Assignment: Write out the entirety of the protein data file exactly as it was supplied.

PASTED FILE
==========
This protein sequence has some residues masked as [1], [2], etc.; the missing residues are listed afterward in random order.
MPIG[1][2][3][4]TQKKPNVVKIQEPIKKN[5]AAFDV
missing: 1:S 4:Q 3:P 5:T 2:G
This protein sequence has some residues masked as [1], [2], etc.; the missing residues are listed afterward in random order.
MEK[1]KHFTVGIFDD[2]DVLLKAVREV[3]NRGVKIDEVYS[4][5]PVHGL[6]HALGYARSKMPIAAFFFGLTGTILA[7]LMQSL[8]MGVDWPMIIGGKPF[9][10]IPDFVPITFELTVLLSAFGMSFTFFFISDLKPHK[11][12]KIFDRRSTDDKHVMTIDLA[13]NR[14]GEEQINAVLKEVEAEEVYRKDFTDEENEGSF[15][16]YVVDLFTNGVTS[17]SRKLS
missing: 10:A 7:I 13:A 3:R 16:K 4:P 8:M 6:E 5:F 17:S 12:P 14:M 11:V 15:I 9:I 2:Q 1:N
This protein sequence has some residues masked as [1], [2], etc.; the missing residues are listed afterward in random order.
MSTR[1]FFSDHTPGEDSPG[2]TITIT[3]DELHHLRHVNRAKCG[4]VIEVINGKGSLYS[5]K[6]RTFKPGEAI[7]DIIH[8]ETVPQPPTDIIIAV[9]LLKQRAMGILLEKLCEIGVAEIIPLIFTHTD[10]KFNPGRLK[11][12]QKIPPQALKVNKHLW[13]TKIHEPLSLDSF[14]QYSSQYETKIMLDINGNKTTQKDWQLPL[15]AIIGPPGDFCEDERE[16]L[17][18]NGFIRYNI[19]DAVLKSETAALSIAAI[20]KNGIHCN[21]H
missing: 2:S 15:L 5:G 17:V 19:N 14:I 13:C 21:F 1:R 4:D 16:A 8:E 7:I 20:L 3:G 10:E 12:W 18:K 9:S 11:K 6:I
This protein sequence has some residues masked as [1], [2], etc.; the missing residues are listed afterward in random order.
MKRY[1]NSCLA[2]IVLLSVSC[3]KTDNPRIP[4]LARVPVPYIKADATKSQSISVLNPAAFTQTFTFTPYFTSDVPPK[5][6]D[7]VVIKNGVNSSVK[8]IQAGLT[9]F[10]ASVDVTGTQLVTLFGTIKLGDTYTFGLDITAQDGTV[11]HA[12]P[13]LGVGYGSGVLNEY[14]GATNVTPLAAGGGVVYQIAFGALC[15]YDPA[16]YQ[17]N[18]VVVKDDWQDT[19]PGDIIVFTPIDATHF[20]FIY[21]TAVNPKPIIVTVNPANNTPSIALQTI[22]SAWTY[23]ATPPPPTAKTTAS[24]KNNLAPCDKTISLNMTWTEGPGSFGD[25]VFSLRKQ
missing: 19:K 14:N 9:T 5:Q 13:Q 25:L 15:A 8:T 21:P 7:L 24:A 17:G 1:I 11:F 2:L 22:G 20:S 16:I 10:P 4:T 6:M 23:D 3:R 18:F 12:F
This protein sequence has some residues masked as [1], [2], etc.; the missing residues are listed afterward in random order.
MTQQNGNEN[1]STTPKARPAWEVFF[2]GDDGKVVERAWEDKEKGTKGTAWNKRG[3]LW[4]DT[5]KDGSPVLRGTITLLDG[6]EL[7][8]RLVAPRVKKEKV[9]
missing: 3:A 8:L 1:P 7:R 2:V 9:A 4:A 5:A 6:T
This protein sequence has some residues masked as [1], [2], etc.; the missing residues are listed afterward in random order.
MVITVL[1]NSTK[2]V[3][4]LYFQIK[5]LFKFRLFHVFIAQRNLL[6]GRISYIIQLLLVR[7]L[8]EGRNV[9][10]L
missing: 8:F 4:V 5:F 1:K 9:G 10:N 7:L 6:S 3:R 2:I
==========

This protein sequence has some residues masked as [1], [2], etc.; the missing residues are listed afterward in random order.
MPIG[1][2][3][4]TQKKPNVVKIQEPIKKN[5]AAFDV
missing: 1:S 4:Q 3:P 5:T 2:G
This protein sequence has some residues masked as [1], [2], etc.; the missing residues are listed afterward in random order.
MEK[1]KHFTVGIFDD[2]DVLLKAVREV[3]NRGVKIDEVYS[4][5]PVHGL[6]HALGYARSKMPIAAFFFGLTGTILA[7]LMQSL[8]MGVDWPMIIGGKPF[9][10]IPDFVPITFELTVLLSAFGMSFTFFFISDLKPHK[11][12]KIFDRRSTDDKHVMTIDLA[13]NR[14]GEEQINAVLKEVEAEEVYRKDFTDEENEGSF[15][16]YVVDLFTNGVTS[17]SRKLS
missing: 10:A 7:I 13:A 3:R 16:K 4:P 8:M 6:E 5:F 17:S 12:P 14:M 11:V 15:I 9:I 2:Q 1:N
This protein sequence has some residues masked as [1], [2], etc.; the missing residues are listed afterward in random order.
MSTR[1]FFSDHTPGEDSPG[2]TITIT[3]DELHHLRHVNRAKCG[4]VIEVINGKGSLYS[5]K[6]RTFKPGEAI[7]DIIH[8]ETVPQPPTDIIIAV[9]LLKQRAMGILLEKLCEIGVAEIIPLIFTHTD[10]KFNPGRLK[11][12]QKIPPQALKVNKHLW[13]TKIHEPLSLDSF[14]QYSSQYETKIMLDINGNKTTQKDWQLPL[15]AIIGPPGDFCEDERE[16]L[17][18]NGFIRYNI[19]DAVLKSETAALSIAAI[20]KNGIHCN[21]H
missing: 2:S 15:L 5:G 17:V 19:N 14:I 13:C 21:F 1:R 4:D 16:A 8:E 7:I 20:L 3:G 10:E 12:W 18:K 9:S 11:K 6:I
This protein sequence has some residues masked as [1], [2], etc.; the missing residues are listed afterward in random order.
MKRY[1]NSCLA[2]IVLLSVSC[3]KTDNPRIP[4]LARVPVPYIKADATKSQSISVLNPAAFTQTFTFTPYFTSDVPPK[5][6]D[7]VVIKNGVNSSVK[8]IQAGLT[9]F[10]ASVDVTGTQLVTLFGTIKLGDTYTFGLDITAQDGTV[11]HA[12]P[13]LGVGYGSGVLNEY[14]GATNVTPLAAGGGVVYQIAFGALC[15]YDPA[16]YQ[17]N[18]VVVKDDWQDT[19]PGDIIVFTPIDATHF[20]FIY[21]TAVNPKPIIVTVNPANNTPSIALQTI[22]SAWTY[23]ATPPPPTAKTTAS[24]KNNLAPCDKTISLNMTWTEGPGSFGD[25]VFSLRKQ
missing: 19:K 14:N 9:T 5:Q 13:Q 25:L 15:A 8:T 21:P 7:L 24:A 17:G 1:I 11:F 2:L 22:G 20:S 16:I 10:P 4:T 6:M 23:D 3:R 18:F 12:F
This protein sequence has some residues masked as [1], [2], etc.; the missing residues are listed afterward in random order.
MTQQNGNEN[1]STTPKARPAWEVFF[2]GDDGKVVERAWEDKEKGTKGTAWNKRG[3]LW[4]DT[5]KDGSPVLRGTITLLDG[6]EL[7][8]RLVAPRVKKEKV[9]
missing: 3:A 8:L 1:P 7:R 2:V 9:A 4:A 5:A 6:T
This protein sequence has some residues masked as [1], [2], etc.; the missing residues are listed afterward in random order.
MVITVL[1]NSTK[2]V[3][4]LYFQIK[5]LFKFRLFHVFIAQRNLL[6]GRISYIIQLLLVR[7]L[8]EGRNV[9][10]L
missing: 8:F 4:V 5:F 1:K 9:G 10:N 7:L 6:S 3:R 2:I